This opinion will be unpublished and

may not be cited except as provided by

Minn. Stat. § 480A.08, subd. 3 (2002).








State of Minnesota,





Jose De Jesus Llovera,




Filed December 30, 2003


Robert H. Schumacher, Judge


McLeod County District Court

File No. K102523



Mike Hatch, Attorney General, 1800 NCL Tower, 445 Minnesota Street, St. Paul, MN 55101-2134; and


Michael J. Junge, McCleod County Attorney, Mark A. Metz, Assistant County Attorney, 830 East 11th Street, Suite 214, Glencoe, MN 55336 (for respondent)


John M. Stuart, State Public Defender, Stephen L. Smith, Assistant Public Defender, 2221 University Avenue Southeast, Suite 425, Minneapolis, MN 55414



            Considered and decided by Schumacher, Presiding Judge; Randall, Judge; and Shumaker, Judge.


U N P U B L I S H E D   O P I N I O N


Jose DeJesus Llovera appeals his conviction of one count of first-degree controlled substance offense in violation of Minn. Stat. § 152.021, subds. 2(1), 3(a) (2000) (possession of one or more mixtures of total weight of 25 grams or more containing cocaine, heroin, or methamphetamine) claiming there was no reasonable, articulable suspicion to expand the scope of the initial traffic stop, he did not voluntarily consent to the search of his vehicle and his person, and there was insufficient evidence to sustain his conviction.  We affirm.


At the omnibus hearing, held July 11, 2002, state trooper Jim Nielsen and special agent Cory Skorczewski testified to the following.  On or about May 3, 2002, a confidential reliable informant (CRI) told Skorczewski that Llovera was in possession of a large amount of methamphetamine and would be traveling from Hutchinson to Winsted in a gray van with license plate number CGV-539.  Skorczewski observed the van in Hutchinson, and his partner, special agent Dan Niccum, contacted Nielsen.  Niccum told Nielsen the details of the information received from the CRI, explained that Llovera's driver's license was expired, and asked him to conduct a traffic stop of Llovera's vehicle based on the expired license.  Nielsen stopped the van in route to Winsted and asked Llovera to produce his driver's license.  Llovera gave Nielsen a valid driver's license.

Nielsen then asked Llovera to step out of the van, told him that his license was okay, and said that he was attempting to stop a number of vehicles to check for illegal drugs or weapons.  Nielsen asked Llovera if he could search the van and Llovera said "yes."  Nielsen got a consent form from the squad car, read it out loud to Llovera, and asked Llovera to sign it.  The form included the statement, "I understand that I have the right to refuse to consent to the search described above and refuse to sign this form."  Llovera told Nielsen that his English was "not so good."  Nielsen explained that Llovera could read the form in Spanish on the backside but Llovera signed the English side.  Nielsen searched the van but did not find any drugs.

            After searching the van, Nielsen told Llovera that he was concerned because his "meth detector had gone off."  He asked Llovera if he had any methamphetamine on him.  Llovera said he did not and patted his pockets.  Nielsen asked, "Can I see?"  In response, Llovera reached into his pockets and turned them inside out.  At this point, Nielsen recognized a Minnesota identification card in Llovera's hand and asked him if the identification card was his.  Llovera said yes.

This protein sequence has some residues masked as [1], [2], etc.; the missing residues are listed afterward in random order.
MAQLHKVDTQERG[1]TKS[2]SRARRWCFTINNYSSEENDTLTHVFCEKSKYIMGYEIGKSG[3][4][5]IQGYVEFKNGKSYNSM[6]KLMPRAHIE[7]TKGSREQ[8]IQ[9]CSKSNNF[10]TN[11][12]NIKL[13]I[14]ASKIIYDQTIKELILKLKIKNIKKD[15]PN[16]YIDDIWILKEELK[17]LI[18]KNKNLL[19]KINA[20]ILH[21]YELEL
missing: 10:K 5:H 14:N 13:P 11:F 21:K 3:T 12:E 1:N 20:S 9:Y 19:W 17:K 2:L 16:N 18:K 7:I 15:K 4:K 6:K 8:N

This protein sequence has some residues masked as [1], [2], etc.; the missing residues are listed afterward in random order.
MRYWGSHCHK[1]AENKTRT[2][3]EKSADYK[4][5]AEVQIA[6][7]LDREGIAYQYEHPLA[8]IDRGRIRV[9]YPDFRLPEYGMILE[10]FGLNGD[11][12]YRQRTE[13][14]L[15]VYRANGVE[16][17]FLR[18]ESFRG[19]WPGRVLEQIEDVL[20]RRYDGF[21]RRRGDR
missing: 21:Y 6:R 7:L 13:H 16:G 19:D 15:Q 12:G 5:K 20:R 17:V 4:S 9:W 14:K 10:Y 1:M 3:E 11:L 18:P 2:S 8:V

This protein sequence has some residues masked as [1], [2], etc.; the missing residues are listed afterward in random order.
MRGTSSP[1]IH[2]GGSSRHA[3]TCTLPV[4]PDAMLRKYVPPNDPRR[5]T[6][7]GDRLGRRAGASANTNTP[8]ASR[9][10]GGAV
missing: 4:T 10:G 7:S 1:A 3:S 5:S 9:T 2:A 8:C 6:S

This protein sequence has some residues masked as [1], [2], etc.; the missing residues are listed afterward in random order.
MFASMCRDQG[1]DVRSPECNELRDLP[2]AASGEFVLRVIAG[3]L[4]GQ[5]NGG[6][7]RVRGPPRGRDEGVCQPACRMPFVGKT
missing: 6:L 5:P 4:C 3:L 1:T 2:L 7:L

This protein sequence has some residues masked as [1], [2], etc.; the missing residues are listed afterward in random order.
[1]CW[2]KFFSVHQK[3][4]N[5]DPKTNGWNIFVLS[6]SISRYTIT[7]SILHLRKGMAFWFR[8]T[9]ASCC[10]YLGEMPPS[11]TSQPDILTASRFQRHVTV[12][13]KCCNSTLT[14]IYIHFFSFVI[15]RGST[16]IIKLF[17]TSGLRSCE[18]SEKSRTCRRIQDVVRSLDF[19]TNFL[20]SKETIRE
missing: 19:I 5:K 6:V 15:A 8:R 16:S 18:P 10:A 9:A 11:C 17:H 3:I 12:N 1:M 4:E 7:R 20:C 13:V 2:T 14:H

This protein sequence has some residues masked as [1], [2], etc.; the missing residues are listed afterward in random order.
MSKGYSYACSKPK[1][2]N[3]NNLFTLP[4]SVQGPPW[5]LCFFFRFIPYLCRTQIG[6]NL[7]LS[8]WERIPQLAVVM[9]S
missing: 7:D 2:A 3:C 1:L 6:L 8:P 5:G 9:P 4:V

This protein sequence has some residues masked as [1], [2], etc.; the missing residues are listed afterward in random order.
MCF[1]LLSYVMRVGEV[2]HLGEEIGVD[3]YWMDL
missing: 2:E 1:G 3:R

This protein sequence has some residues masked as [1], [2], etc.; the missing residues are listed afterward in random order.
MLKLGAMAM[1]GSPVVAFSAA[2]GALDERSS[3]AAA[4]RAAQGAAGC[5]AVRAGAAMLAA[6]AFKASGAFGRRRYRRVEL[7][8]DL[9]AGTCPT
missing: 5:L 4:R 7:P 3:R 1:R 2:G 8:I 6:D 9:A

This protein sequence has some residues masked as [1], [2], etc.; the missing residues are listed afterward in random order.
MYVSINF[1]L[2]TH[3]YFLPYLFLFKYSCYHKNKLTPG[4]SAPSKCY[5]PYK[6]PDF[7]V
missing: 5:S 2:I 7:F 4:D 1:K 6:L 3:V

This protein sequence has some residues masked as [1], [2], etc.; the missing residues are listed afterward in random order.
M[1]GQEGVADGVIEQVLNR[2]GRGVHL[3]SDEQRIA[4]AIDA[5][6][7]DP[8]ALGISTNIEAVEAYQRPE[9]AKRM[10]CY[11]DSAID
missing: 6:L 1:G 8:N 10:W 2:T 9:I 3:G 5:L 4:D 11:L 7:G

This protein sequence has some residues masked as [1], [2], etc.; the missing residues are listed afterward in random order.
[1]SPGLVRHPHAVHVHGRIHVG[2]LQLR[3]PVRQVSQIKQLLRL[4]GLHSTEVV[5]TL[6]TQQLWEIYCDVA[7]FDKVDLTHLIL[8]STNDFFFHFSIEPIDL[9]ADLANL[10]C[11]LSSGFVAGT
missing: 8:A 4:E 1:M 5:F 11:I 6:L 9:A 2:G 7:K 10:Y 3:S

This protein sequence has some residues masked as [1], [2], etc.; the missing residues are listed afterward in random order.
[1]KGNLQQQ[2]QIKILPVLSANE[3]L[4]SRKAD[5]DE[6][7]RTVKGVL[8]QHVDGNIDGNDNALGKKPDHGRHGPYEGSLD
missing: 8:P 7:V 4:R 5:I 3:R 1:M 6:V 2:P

Llovera also testified at the omnibus hearing.  He said that Nielsen took off Llovera's jacket, and while the officers had his jacket they searched the pockets and found the identification card.  Llovera testified that he did not voluntarily agree to the search.

Nielsen determined that the picture on the identification card was Llovera but that the name and birth date were different from what appeared on Llovera's drivers license.  Nielsen then arrested Llovera, patted him down, and found drugs under the waistline of his underwear.  Skorczewski asked Llovera if he had any other drugs on him and he pulled more drugs out of his underwear.  In total, the officers found 24.9 grams of methamphetamine and 1.2 grams of cocaine on Llovera.


1.         Llovera's appeal raises the issue of whether Nielsen had reasonable, articulable suspicion to expand the scope of the initial traffic stop.  Although this issue was mentioned in passing during the Lothenbach-plea hearing, it was not argued or briefed on its merits before the district court and is not addressed by either of the court's pretrial orders.  Because this issue was not addressed by the district court we decline to address it on appeal.  See State v. Sorenson, 441 N.W.2d 455, 459 (Minn. 1989) (stating appellate courts, usually, will not address issues which are not first addressed by the district court).

            2.         Llovera argues he did not voluntarily consent to a search of his vehicle or his person.  On appeal, the district court's finding of consent will not be overturned unless clearly erroneous.  State v. Hummel, 483 N.W.2d 68, 73 (Minn. 1992).

In a warrantless search, the state has the burden of proving the defendant voluntarily consented to the search; voluntariness is a question of fact and based on the totality of the circumstances.  State v. Dezso, 512 N.W.2d 877, 880 (Minn. 1994).  When determining whether the consent was voluntary, a court must examine the totality of the circumstances surrounding the search, including the nature of the encounter, the kind of person the defendant was, and what was said and how it was said.  Id.  Whether the defendant had knowledge of his right to refuse is only one factor in the totality of the circumstances test.  Id. at 881 (citing Schneckloth v. Bustamonte, 412 U.S. 218, 227, 93 S. Ct. 2041, 2047 (1973)).